Although Jim Dine (b. 1935, Ohio) is an artist associated with the Pop, Neo-Dada, and Abstract Expressionist art movements, his practice transcends all classification. Exploring and critiquing his self-identification, Dine’s practice is an intense autobiographical reflection that incorporates numerous recurring personal motifs: the heart, the bathrobe, tools, natural objects, and Pinocchio, among others.


After receiving his BFA from Ohio University, Dine moved to New York City to pursue his art career. In the early 1960s, he gained public recognition for his work pioneering “happenings,” performing alongside Claes Oldenburg and Allan Kaprow. Dine’s work was then featured in the influential New Painting of Common Objects exhibition curated by Walter Hopps at the Pasadena Museum of Art in 1962. Today, Dine's compositions are included in numerous public collections including the British Museum (London), the Centre Georges Pompidou (Paris), the Metropolitan Museum of Art (New York) and the San Francisco Museum of Modern Art.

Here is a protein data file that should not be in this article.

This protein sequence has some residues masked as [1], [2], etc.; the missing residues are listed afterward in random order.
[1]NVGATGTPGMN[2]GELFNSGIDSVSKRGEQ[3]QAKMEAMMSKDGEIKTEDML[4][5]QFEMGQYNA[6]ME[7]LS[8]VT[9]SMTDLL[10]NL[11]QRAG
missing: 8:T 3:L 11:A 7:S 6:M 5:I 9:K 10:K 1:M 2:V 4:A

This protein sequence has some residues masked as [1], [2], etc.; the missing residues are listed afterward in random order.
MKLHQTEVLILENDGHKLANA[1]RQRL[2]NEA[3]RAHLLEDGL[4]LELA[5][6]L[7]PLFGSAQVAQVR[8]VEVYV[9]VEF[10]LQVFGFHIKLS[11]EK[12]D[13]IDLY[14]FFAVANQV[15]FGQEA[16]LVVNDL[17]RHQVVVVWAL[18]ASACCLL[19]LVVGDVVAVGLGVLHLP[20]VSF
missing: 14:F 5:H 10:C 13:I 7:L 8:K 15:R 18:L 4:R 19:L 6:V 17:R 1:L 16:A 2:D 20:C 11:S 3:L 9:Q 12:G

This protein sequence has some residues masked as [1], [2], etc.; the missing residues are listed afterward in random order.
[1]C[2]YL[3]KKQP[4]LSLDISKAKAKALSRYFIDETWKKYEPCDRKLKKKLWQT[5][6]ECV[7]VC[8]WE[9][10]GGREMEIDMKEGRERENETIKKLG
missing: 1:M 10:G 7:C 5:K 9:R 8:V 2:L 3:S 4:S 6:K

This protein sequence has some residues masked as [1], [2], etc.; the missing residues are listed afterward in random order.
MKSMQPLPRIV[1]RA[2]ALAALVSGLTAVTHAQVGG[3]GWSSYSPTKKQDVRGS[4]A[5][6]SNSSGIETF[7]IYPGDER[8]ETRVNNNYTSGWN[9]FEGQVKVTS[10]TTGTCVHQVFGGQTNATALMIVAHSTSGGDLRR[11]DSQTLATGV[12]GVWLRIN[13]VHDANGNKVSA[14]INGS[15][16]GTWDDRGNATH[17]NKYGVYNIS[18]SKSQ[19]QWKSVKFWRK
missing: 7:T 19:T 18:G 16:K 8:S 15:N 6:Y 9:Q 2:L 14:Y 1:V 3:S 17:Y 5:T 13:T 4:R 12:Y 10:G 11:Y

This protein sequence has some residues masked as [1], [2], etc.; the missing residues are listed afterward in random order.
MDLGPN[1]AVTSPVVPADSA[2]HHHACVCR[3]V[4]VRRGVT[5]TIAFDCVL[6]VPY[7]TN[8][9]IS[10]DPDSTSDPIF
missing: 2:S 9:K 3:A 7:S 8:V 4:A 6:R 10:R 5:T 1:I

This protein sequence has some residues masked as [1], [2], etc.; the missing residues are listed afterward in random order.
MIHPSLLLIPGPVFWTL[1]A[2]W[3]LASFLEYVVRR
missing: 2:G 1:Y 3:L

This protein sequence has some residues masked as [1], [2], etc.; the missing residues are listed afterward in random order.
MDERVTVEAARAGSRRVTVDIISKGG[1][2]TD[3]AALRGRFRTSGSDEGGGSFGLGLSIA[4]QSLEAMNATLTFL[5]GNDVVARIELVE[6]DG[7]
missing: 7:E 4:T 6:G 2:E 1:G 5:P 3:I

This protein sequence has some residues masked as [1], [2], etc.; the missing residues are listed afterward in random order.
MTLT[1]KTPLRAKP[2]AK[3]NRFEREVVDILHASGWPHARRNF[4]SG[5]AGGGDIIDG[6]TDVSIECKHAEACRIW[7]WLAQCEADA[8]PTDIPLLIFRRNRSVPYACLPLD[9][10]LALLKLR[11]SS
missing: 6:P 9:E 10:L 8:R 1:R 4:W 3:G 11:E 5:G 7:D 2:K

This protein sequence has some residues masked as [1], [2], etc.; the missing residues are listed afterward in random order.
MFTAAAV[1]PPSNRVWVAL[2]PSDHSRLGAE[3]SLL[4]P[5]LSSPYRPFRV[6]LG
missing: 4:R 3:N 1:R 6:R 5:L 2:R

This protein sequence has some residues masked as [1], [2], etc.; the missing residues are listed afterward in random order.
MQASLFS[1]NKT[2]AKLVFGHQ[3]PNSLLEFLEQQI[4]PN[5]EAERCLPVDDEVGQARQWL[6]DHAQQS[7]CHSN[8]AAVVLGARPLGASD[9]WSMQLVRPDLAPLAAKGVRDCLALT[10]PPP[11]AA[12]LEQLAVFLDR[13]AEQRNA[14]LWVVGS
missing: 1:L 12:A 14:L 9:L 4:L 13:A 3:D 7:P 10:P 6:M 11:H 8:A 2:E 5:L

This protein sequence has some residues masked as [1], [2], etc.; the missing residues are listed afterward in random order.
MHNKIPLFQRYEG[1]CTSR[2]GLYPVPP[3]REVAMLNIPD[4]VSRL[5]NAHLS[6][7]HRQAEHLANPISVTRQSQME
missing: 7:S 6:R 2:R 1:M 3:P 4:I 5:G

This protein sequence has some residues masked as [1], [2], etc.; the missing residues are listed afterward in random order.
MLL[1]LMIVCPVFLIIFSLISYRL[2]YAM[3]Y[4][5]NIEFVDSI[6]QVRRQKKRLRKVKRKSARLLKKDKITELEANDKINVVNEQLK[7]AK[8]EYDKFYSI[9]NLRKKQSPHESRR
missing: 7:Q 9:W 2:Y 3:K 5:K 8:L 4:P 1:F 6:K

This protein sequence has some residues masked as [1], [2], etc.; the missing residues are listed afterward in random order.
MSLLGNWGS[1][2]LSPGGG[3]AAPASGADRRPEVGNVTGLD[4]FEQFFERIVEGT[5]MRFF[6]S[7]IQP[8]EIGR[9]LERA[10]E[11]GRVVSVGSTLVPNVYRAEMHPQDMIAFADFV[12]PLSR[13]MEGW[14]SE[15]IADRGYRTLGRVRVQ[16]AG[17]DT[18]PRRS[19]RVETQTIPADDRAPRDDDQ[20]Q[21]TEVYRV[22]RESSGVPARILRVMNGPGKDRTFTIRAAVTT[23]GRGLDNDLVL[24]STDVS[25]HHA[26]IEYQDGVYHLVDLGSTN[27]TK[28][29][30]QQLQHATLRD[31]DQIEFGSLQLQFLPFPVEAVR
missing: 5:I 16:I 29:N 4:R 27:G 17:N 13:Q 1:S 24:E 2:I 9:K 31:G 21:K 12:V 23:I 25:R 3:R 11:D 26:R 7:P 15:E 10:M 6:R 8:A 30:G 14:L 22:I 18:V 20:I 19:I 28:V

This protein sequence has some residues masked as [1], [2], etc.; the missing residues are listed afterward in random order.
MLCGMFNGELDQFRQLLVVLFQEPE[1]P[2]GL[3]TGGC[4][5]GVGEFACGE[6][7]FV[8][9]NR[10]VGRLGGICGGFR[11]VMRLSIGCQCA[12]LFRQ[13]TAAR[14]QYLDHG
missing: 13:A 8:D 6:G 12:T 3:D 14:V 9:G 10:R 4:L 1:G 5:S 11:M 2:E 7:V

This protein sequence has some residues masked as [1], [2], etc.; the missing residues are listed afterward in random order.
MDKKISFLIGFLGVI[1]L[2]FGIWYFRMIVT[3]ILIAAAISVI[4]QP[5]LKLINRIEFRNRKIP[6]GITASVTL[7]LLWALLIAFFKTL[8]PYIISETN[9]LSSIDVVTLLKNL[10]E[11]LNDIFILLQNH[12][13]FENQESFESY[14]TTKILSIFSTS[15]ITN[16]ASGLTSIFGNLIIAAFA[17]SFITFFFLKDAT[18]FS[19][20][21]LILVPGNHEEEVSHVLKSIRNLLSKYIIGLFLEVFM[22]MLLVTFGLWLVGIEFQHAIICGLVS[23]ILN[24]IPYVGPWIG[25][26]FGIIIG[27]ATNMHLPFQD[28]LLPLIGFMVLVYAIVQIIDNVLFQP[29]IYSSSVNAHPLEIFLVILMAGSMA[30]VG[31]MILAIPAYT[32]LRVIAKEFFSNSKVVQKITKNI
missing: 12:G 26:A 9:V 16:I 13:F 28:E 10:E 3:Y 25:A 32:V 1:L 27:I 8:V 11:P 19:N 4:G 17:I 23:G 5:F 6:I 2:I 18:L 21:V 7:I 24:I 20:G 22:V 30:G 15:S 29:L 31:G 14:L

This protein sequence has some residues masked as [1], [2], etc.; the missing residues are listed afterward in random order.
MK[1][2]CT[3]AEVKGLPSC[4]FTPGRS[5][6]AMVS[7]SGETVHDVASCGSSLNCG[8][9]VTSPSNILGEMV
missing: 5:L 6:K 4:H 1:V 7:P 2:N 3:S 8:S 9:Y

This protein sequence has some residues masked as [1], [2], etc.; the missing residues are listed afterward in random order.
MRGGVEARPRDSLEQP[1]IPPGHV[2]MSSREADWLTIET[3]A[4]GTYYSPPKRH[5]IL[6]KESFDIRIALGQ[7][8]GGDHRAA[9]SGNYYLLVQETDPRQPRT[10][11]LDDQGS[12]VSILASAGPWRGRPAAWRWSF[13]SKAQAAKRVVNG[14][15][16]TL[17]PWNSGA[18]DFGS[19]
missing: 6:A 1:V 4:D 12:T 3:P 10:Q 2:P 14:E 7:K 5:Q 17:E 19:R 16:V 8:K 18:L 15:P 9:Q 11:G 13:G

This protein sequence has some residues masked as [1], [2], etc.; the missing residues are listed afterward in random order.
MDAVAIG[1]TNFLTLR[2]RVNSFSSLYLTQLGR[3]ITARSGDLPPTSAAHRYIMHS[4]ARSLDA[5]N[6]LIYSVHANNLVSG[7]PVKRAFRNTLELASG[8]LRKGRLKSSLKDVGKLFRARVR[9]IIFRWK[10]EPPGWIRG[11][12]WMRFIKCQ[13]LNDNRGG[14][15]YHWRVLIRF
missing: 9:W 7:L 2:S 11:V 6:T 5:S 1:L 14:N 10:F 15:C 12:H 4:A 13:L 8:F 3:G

Related Works

  • Though Jim Dine is often called a Pop artist, the Neo-Dada movement is arguably a better match for his approach to art. Neo-Dada sought to narrow the space between art and life, and among its most notorious practicioners was Robert Rauschenberg. View his work.
  • But speaking of Pop art-inspired work, John Miller transforms the humble hamburger into a glass monument to American desire in his sculpture series at our sister gallery, form & concept. View his work.